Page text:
On the other hand, some critics of the regulations are concerned it doesn’t go far enough.
“We can no longer afford this chemical by chemical approach when there are over 14,000 PFAS,” said Kyla Bennet, science policy director with Public Employees for Environmental Responsibility (PEER). “And they’re talking about regulating six,”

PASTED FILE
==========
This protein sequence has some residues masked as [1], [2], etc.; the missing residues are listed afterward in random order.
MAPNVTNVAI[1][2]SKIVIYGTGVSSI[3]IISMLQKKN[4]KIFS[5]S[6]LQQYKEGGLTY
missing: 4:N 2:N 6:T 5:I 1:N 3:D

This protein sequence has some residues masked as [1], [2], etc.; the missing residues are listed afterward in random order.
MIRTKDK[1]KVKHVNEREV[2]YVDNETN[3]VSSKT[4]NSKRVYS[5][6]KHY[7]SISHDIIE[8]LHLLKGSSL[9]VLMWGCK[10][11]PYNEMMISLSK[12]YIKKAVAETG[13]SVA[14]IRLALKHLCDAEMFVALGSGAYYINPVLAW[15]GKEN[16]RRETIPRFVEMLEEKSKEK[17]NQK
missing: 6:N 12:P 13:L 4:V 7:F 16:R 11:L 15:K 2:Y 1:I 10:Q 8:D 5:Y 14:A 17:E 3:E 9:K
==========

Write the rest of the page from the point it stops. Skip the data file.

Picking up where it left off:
In that sense, the regulations are something like the carnival game of whack-a-mole; if manufacturers are limited from using one of the chemicals, they can switch to another. It would be better, she said, to pass legislation recently filed by Massachusetts lawmakers to regulate PFAS as a class and prohibit it from consumer products.